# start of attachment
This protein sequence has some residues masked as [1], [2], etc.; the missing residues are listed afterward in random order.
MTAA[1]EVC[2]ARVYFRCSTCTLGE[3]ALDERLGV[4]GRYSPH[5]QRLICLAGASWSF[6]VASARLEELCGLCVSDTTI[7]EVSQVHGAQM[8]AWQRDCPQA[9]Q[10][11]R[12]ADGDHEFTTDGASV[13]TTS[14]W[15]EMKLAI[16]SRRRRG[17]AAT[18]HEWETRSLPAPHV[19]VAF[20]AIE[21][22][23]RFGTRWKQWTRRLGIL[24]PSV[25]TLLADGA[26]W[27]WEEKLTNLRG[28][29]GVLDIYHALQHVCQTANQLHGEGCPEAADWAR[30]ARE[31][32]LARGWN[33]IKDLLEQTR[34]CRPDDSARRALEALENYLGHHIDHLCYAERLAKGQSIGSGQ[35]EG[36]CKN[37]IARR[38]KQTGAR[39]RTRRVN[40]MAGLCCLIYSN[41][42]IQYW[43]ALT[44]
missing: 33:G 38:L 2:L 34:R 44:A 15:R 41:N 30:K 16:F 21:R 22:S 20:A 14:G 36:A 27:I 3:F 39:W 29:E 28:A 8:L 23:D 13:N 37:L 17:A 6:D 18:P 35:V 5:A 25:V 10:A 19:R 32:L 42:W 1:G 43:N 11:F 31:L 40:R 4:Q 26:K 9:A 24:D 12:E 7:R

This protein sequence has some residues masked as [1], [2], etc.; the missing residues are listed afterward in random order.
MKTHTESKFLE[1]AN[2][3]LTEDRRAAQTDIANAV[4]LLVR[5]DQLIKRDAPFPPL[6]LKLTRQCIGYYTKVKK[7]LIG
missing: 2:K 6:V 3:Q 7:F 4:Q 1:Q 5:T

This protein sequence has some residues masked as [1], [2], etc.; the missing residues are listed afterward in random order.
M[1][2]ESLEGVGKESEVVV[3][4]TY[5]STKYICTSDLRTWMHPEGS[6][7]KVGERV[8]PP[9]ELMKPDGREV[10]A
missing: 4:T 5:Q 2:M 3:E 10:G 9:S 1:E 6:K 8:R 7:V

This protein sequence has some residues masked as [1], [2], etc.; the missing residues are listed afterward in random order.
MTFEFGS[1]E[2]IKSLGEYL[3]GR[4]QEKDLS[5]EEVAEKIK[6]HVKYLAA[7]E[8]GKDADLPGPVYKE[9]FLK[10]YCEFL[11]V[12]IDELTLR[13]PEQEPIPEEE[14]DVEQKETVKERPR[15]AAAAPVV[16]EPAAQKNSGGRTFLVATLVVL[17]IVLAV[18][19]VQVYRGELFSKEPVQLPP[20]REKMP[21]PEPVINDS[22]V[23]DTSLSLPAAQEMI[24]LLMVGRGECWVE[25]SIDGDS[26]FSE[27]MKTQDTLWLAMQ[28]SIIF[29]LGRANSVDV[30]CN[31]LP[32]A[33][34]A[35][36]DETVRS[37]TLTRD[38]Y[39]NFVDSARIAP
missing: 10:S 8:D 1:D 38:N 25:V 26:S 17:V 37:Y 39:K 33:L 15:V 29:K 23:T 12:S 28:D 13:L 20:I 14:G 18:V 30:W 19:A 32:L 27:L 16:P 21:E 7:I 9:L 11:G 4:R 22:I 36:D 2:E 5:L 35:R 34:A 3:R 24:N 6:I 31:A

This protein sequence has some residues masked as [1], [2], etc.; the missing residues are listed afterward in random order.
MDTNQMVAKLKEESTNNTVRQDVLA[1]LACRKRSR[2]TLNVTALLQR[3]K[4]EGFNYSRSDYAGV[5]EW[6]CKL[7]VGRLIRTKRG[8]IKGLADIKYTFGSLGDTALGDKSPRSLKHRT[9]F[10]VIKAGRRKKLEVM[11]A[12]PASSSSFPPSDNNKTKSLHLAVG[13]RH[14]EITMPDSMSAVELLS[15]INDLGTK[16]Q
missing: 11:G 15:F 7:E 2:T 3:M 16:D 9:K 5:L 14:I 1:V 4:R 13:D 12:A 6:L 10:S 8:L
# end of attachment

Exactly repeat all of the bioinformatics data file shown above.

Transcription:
This protein sequence has some residues masked as [1], [2], etc.; the missing residues are listed afterward in random order.
MTAA[1]EVC[2]ARVYFRCSTCTLGE[3]ALDERLGV[4]GRYSPH[5]QRLICLAGASWSF[6]VASARLEELCGLCVSDTTI[7]EVSQVHGAQM[8]AWQRDCPQA[9]Q[10][11]R[12]ADGDHEFTTDGASV[13]TTS[14]W[15]EMKLAI[16]SRRRRG[17]AAT[18]HEWETRSLPAPHV[19]VAF[20]AIE[21][22][23]RFGTRWKQWTRRLGIL[24]PSV[25]TLLADGA[26]W[27]WEEKLTNLRG[28][29]GVLDIYHALQHVCQTANQLHGEGCPEAADWAR[30]ARE[31][32]LARGWN[33]IKDLLEQTR[34]CRPDDSARRALEALENYLGHHIDHLCYAERLAKGQSIGSGQ[35]EG[36]CKN[37]IARR[38]KQTGAR[39]RTRRVN[40]MAGLCCLIYSN[41][42]IQYW[43]ALT[44]
missing: 33:G 38:L 2:L 34:R 44:A 15:R 41:N 30:K 16:F 21:R 22:S 20:A 14:G 36:A 27:I 3:F 39:W 29:E 28:A 8:L 23:D 13:N 37:L 17:A 6:D 18:P 35:V 5:A 25:V 10:A 19:R 32:L 42:W 1:G 43:N 11:F 31:L 40:R 4:Q 26:K 9:A 24:D 12:E 7:R

This protein sequence has some residues masked as [1], [2], etc.; the missing residues are listed afterward in random order.
MKTHTESKFLE[1]AN[2][3]LTEDRRAAQTDIANAV[4]LLVR[5]DQLIKRDAPFPPL[6]LKLTRQCIGYYTKVKK[7]LIG
missing: 2:K 6:V 3:Q 7:F 4:Q 1:Q 5:T

This protein sequence has some residues masked as [1], [2], etc.; the missing residues are listed afterward in random order.
M[1][2]ESLEGVGKESEVVV[3][4]TY[5]STKYICTSDLRTWMHPEGS[6][7]KVGERV[8]PP[9]ELMKPDGREV[10]A
missing: 4:T 5:Q 2:M 3:E 10:G 9:S 1:E 6:K 8:R 7:V

This protein sequence has some residues masked as [1], [2], etc.; the missing residues are listed afterward in random order.
MTFEFGS[1]E[2]IKSLGEYL[3]GR[4]QEKDLS[5]EEVAEKIK[6]HVKYLAA[7]E[8]GKDADLPGPVYKE[9]FLK[10]YCEFL[11]V[12]IDELTLR[13]PEQEPIPEEE[14]DVEQKETVKERPR[15]AAAAPVV[16]EPAAQKNSGGRTFLVATLVVL[17]IVLAV[18][19]VQVYRGELFSKEPVQLPP[20]REKMP[21]PEPVINDS[22]V[23]DTSLSLPAAQEMI[24]LLMVGRGECWVE[25]SIDGDS[26]FSE[27]MKTQDTLWLAMQ[28]SIIF[29]LGRANSVDV[30]CN[31]LP[32]A[33][34]A[35][36]DETVRS[37]TLTRD[38]Y[39]NFVDSARIAP
missing: 10:S 8:D 1:D 38:N 25:V 26:S 17:V 37:Y 39:K 33:L 15:V 29:K 23:T 12:S 28:D 13:L 20:I 14:G 18:V 30:W 19:A 32:L 27:L 16:P 21:E 7:I 9:L 11:G 4:R 22:I 36:D 2:E 5:L 35:R 34:A 3:R 24:N 6:I 31:A

This protein sequence has some residues masked as [1], [2], etc.; the missing residues are listed afterward in random order.
MDTNQMVAKLKEESTNNTVRQDVLA[1]LACRKRSR[2]TLNVTALLQR[3]K[4]EGFNYSRSDYAGV[5]EW[6]CKL[7]VGRLIRTKRG[8]IKGLADIKYTFGSLGDTALGDKSPRSLKHRT[9]F[10]VIKAGRRKKLEVM[11]A[12]PASSSSFPPSDNNKTKSLHLAVG[13]RH[14]EITMPDSMSAVELLS[15]INDLGTK[16]Q
missing: 11:G 15:F 7:E 2:T 3:M 16:D 9:K 5:L 14:I 1:V 4:R 13:D 12:A 6:L 10:S 8:L